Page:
On January 16 2014, the NCAA Division I Legislative Council approved triathlon as an emerging sport for women. This decision will create great opportunities within the Olympic pipeline for athletes, especially swimmers, as another Olympic sport will now be available on the collegiate level.
Being approved as an emerging sport within the NCAA framework has definitely helped other sports such as water polo, bowling, ice hockey and rowing.
Triathlon, the fastest growing sport in the U.S. Olympic Movement, is a multi-sport event that includes different distances of swimming, cycling and running. The sport made its Olympic debut at the 2000 Sydney Games, and has continued to grow at an exponential rate.
With several key rules within the International Triathlon Union making every single part of the race of key importance, including rules where if you get lapped you are out, swimmers definitely have an advantage going into the event.
To further explain the lapped rule, if the first triathlete out of the water hops onto their bike and makes it around the first loop before you complete your swim, your race is over. This makes triathlon a great place for athletes whose first sport is swimming. While it takes having a strong bike and run to win triathlons, having a strong swim portion of the race can be a key to winning.
While the NCAA decision is huge for the triathlon community, as schools will now begin to subsidize training costs, the grassroots levels are still going to be the key to growing the sport going forward. One of the people helping triathlon do just that is Tracy Endo. Endo, who also is an amazing photographer who shot Swimming World’s World Swimmer of the Year Katie Ledecky for our December 2013 issue, is also a triathlon coach. Endo, along with her business partner Sandy Brown, are among less than 200 coaches nationwide that are certified USA Triathlon Youth & Juniors coaches.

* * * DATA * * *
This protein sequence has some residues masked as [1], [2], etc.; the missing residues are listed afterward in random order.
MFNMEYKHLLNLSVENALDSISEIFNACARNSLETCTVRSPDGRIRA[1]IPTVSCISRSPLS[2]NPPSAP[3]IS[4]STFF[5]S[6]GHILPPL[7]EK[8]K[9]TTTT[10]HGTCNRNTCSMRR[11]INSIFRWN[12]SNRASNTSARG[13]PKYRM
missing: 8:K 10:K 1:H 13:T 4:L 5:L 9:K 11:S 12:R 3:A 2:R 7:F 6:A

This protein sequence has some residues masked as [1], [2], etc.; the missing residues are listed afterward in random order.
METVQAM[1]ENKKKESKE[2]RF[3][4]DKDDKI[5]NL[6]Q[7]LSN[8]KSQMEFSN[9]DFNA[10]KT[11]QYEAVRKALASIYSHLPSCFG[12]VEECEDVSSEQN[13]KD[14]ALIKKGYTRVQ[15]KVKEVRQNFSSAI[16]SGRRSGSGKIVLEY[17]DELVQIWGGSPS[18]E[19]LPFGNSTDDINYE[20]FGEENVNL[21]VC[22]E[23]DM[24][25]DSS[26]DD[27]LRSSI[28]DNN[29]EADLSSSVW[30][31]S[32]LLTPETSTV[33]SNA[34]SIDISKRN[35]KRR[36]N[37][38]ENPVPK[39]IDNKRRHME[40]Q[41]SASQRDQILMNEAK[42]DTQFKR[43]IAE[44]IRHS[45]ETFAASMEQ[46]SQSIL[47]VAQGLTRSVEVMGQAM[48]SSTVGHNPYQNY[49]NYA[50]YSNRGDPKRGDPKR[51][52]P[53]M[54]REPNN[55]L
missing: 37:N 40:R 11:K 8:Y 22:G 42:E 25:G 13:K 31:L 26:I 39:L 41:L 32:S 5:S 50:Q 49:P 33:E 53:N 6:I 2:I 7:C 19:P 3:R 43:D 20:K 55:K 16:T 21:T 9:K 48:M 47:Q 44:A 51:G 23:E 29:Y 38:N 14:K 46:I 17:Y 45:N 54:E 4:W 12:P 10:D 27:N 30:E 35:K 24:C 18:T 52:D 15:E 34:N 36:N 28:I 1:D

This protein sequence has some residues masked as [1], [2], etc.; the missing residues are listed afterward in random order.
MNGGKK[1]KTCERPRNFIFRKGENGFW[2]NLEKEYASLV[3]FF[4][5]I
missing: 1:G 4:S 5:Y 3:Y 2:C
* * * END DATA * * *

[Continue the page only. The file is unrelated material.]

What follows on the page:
Endo and Brown lead Tri Team Xcel, a youth triathlon team in Northern Virginia. TTX is one of the few triathlon travels teams in the nation, and began as a way to motivate youth using the sport of triathlon. Check out their Facebook page for more information. With the new possibilities surrounding the sport with the introduction at the NCAA level, TTX is definitely looking towards helping create the next era of great triathletes.
“The amount of youth involved in the sport of triathlon is greater than it has ever been in the past,” Endo said. “Local youth races are filling quickly and some even have wait lists. This is great for the future of the sport! We want to continue to encourage youth to participate in triathlon and one way to do that is by encouraging them to join a local youth team.”
Endo is particularly concerned with how younger triathletes are currently being trained, with their youth sometimes not entering the training equation.
“We find that not all coaches or parent-coaches understand exactly how youth triathletes need to train,” Endo said. “We can’t think of them as ‘little adults’ or we’ll potentially do damage to their bodies and/or minds over time – some of which is irreversible! Youth triathlon training is very specialized. We want to see these youth succeed and hopefully some may end up being future Olympians or NCAA scholarship recipients!”
Just like in swimming, where club teams continue to build the base for the amazing U.S. Olympic team selected by USA Swimming every four years, it is going to take a similar grassroots approach towards building the best triathlon Olympic teams of the future in the U.S. Youth coaches like Endo are going to be at the forefront of making sure USA Triathlon is also building its base, and with swimmers always looking for new competitive outlets, the sport is sure to continue to spread like wildfire.
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